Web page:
Could benefit regional manufacturing business
By Emily Stifler Explorebigsky.com Managing Editor
BELGRADE – The Bozeman Yellowstone International Airport now has a U.S. Customs and Border Protection agency.
Open since July 1, the new facility provides clearance for international aircraft and passengers visiting the region. The first international flight to use the service came from Calgary, said airport director Brian Sprenger. All flights are private at this time.
The facility has been in the works for about a decade, Sprenger said, and it finally came to fruition when the Yellowstone Club and Signature Flight Support committed financial support about two years ago.
The Gallatin Airport Authority remodeled part of its old terminal building to build the 2,300 square foot facility, something airport board member Kevin Kelleher said initially caused trepidation among the board because of the expense.
“But knowing what I know about the southern part of Gallatin County—West Yellowstone, Big Sky, the clubs—it made perfect sense,” said Kelleher, who is also a pilot and was a longtime Big Sky resident. “It’s a service for general aviation that will benefit our entire business community.”
By this, he meant it will save local and regional charter companies and private pilots money, drawing them here, and also benefit the airport.
“We employ that [customs agent] here, the fuel is bought here, the tie-down time is here, the hanger time is here,” Kelleher said. He admits it will “take time to get up to speed with customs and the number of aircraft that we actually clear.”
Great Falls, Helena and Kalispell have customs agencies; however, no other airports in the state have international flights. Having the customs office at Gallatin Field does open the door for that possibility.
“There are a lot of airports in the country, and very few have international airline service,” Sprenger said. “That’s because it takes a lot of people to fill up an airplane. You need to have a market that can support that on a regular basis.”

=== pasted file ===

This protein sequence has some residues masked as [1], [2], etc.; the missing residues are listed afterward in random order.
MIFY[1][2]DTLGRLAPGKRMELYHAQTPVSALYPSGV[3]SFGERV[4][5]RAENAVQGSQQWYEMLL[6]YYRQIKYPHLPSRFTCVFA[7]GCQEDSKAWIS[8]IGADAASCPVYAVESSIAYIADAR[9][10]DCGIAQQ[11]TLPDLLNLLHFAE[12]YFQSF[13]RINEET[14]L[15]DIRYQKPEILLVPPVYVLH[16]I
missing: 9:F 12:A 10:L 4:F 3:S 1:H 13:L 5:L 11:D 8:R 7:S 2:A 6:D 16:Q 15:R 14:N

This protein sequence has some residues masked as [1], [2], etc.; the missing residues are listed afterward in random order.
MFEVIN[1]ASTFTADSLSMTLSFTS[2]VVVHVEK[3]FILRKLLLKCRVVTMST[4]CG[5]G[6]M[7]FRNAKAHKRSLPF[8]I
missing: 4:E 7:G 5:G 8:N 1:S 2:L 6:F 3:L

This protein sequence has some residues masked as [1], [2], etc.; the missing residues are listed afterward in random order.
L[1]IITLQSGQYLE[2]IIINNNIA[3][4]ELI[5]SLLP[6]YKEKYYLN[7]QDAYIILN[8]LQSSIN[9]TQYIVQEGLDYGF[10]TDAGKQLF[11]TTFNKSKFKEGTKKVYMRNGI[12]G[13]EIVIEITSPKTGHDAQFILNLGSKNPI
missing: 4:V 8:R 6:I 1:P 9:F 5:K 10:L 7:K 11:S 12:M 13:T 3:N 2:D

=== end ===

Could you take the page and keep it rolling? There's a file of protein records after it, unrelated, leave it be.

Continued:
The office will also be a boon to regional business, said Sprenger, who’s also Board Chair at the Bozeman Chamber of Commerce.
“What this does for business is twofold. Certainly, it helps on tourism business, and people going to places in particular like the Yellowstone Club. It’s inviting for people who live overseas to be able to come here directly, and it means we compete against places like Vail, Colo… On the other side, it opens the door for really manufacturing in the area, and international trade.”
The latter point will be slower to develop, says to Daryl W. Schliem, President and CEO of the Bozeman Chamber of Commerce.
Schliem explained that having a customs agency could ultimately allow what’s called a triple freeport zone, in which businesses could import raw parts or goods, use them in manufacturing, and them export them as a product in a certain time period without having to pay tariffs on the imported goods.
A proposed manufacturing business park at Mandeville Farms, the city property at the north end of 7th and 19th, could be a logistics hub for these sorts of operations, Schliem said.
Stuart Leidner, Executive Director of the Prospera Business Network, is an economic analyst in Bozeman.
“It opens up some potential new doors for working with a manufacturing company that can utilize and has that type of capacity need,” Leidner said. “It begins to set the stage for [how] we can continue to grow in this region.”
Additionally, the facility allows hunters to register weapons locally, eliminating the need to travel to Helena or Great Falls prior to flying out of Bozeman for hunting trips. Customs and Border Protection staff the agency from 9 a.m. – 5 p.m., Thursday through Monday.